During this “surface interval” we also confirmed that 12+ years later, “Macarena” remains a ubiquitous, perennial beach club tune.

After that, we were ready for more. The boat took us a very short distance to drop us off over San Francisco reef. Here we did another “drift” dive, with Bill holding the camera:

The biggest stingray we have ever seen, with a little black fish “drafting”

Coral that reminds Bob of El Paso

black grouper
A big (tasty) black grouper

Another sea turtle, who eyeballed Bill…

turtle en route to Bob
… and then went over to swim within an arm’s length of Bob

yellow fish
A fish who isn’t on my quick reference card

gray angel fish
A gray angel fish

sea anemone
A sea anemone

black fish
And another fish who isn’t on my quick reference card but is adorned like Bob’s Nike running shorts

With the shallower depth — 60 feet and up — there’s a lot more light and a greater variety of life. Once again, Bill got all the good stuff! I was struck by how many of the fish adornments reminded me of Olympic swim suits, which is assuredly backwards. Also, we ran into Michael Phelps while we were out today. It turns out that he is actually a dolphin, which explains his phenomenal swim times. I guess Morgan Freeman had it wrong. :-)

sand dollar

Near the end of our dive, David scooped up a tiny sand dollar and presented it to me, and I confess that it troubled me a little. I’m a big believer in the “leave only footprints, take only memories/photos” philosophy of preserving our natural places for everyone to enjoy. But I couldn’t quite bring myself to throw this one back. It is pretty, isn’t it?

Finally, it was time to return to our hotel to bathe, lunch, blog, read, rest, and get ready to do it all again. Definitely a good day!

Hotel Intercontinental Presidente

Vacated: Greetings from Cozumel!

Tuesday, August 19th, 2008

Have I mentioned that we’re “working” at unwinding our lives and relaxing? My favorite meditation CD includes guided imagery. About the fifth time I was directed to “visualize yourself on an ocean beach, at sunset,” I realized that I wanted to stop visualizing an ocean beach and go to one. So here we are!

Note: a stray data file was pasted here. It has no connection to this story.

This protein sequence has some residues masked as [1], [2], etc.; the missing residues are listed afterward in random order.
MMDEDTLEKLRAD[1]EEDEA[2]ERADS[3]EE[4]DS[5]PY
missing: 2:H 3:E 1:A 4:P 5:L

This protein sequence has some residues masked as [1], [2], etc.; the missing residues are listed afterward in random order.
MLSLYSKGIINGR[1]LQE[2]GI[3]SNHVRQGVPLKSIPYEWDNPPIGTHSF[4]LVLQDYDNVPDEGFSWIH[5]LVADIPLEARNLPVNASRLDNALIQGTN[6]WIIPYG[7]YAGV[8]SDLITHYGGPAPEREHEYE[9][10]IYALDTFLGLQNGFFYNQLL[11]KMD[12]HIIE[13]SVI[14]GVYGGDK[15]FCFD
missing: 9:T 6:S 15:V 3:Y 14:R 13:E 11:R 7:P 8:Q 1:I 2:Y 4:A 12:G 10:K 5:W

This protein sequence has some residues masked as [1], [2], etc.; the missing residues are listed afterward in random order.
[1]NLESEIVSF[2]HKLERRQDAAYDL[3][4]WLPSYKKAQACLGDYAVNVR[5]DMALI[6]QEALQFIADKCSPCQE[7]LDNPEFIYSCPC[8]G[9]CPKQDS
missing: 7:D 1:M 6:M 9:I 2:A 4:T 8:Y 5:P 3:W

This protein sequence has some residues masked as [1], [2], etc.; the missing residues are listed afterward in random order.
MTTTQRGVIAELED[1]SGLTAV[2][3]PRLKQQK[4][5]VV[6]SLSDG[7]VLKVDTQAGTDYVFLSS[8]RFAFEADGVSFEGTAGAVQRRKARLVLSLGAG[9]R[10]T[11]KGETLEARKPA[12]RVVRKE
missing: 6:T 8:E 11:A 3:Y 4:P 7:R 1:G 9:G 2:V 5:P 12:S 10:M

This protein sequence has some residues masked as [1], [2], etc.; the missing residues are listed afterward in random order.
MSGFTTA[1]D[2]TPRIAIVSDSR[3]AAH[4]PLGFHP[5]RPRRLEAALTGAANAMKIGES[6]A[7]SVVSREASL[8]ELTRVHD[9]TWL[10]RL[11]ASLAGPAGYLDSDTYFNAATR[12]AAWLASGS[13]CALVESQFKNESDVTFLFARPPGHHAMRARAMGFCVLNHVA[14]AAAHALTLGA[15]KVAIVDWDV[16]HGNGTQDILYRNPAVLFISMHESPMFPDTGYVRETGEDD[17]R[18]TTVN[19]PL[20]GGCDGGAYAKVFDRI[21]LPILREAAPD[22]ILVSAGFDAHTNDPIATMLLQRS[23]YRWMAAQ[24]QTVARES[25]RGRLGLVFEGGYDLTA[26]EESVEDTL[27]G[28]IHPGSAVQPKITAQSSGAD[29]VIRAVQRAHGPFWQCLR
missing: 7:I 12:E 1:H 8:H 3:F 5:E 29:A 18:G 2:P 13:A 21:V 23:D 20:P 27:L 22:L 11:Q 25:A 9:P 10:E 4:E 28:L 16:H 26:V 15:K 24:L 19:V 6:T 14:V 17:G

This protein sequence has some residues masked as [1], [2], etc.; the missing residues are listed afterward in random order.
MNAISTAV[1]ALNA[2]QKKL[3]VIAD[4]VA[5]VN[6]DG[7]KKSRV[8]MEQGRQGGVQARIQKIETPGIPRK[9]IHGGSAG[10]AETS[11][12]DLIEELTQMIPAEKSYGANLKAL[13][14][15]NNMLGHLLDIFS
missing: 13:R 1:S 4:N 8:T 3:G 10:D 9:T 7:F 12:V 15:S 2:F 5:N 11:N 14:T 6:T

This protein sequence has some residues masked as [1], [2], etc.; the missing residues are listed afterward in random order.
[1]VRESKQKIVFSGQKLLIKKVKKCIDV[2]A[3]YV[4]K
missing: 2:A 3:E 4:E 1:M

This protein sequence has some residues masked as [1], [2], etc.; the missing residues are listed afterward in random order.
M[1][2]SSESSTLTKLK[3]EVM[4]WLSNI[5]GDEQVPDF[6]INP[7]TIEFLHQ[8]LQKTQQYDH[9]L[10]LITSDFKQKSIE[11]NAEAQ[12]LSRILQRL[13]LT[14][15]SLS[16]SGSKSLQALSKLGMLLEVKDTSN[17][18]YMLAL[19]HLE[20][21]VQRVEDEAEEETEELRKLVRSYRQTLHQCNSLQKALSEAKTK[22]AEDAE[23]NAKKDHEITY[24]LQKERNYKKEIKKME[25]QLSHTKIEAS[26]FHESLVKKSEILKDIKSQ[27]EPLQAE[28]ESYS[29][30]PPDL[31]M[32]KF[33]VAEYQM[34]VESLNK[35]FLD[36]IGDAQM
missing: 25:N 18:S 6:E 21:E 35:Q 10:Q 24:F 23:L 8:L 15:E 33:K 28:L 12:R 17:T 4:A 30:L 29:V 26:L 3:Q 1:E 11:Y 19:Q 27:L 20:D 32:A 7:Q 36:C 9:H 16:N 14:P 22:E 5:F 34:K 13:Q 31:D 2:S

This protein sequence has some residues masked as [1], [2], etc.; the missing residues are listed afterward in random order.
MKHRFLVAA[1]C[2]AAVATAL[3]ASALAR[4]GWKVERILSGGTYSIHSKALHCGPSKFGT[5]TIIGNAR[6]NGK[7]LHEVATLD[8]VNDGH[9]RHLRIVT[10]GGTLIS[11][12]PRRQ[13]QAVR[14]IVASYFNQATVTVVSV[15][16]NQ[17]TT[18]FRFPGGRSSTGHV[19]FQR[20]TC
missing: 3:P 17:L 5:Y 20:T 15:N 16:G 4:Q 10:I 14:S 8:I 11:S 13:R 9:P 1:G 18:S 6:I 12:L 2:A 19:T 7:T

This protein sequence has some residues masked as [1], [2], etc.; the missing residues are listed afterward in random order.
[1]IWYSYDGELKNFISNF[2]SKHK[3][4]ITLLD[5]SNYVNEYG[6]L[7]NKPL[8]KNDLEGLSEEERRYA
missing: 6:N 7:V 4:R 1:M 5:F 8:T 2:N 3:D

sunset over the Yucatan

Cozumel is an island east of the Yucatan peninsula of Mexico, in the Caribbean sea. First publicized by Jacques Cousteau in 1959, the many coral reefs off Cozumel’s coast offer some of the finest scuba diving in the world, and some of the most-convenient diving to Houston. (Bill observes that diving the ship channel would be more convenient, but hardly world-class. Bob observes that diving the ship channel is illegal since 2001, and unpleasant since they started refining oil there.)

Carribean ocean near Cozumel

We arrived a day late since I picked up an incapacitating gut bug the day before we were supposed to travel. But I’m MUCH better today, so we kept our appointment with Aldora to get diving. For our first dive, the boat took us out to the Palancar Horseshoe, with Bob holding the camera:

Palancar reef
Some of the Palancar coral reef

coral lit by flash
Some coral, lit by the flash

Bill diving
Bill diving

One of many parrotfish

reef with little fishes
More reef with many little fishes

sea turtle
And one of FOUR sea turtles we saw today!

After an hour underwater, at depths from 75-feet up, we needed time on shore to off-gas excess nitrogen. We spent an hour cooling our heels under a giant thatched palapa, sipping sodas and munching fresh guacamole, until it was time to dive again.

For our second dive, the boat took us to Passo del Cedral, which is a shallower area with a stronger current. This let us “drift dive,” admiring the coral and other wildlife as the current carried us along, with Bill holding the camera:

more fishes
More fishes!

Bob diving
Bob diving

another parrotfish
A ginormous blue parrotfish

stil more fishes
Still more fishes

another turtle
Another turtle

rock lobster
And (not necessarily) a rock lobster! *

After another hour underwater, at depths from 60-feet up, it was time to be done for the day. And with such a great feeling! When it comes to ways to relax, yoga is good, meditation is great, and accupuncture is awesome. But none of them come close to the whole-body sense of peace and calm I get from a good day diving.

wet, tired, happy, Bill and Bob

* The lobsters we saw today look an awful lot like spiny or “rock” lobsters, though they may technically be another species. But I enjoy that the name gets me thinking of that song by the B-52s.

p.s. Our profoundest gratitude goes to Sharon, who by her commitment to care twice-a-day for our diabetic kitty, makes it possible for us to travel. Thank you, Sharon. We appreciate you!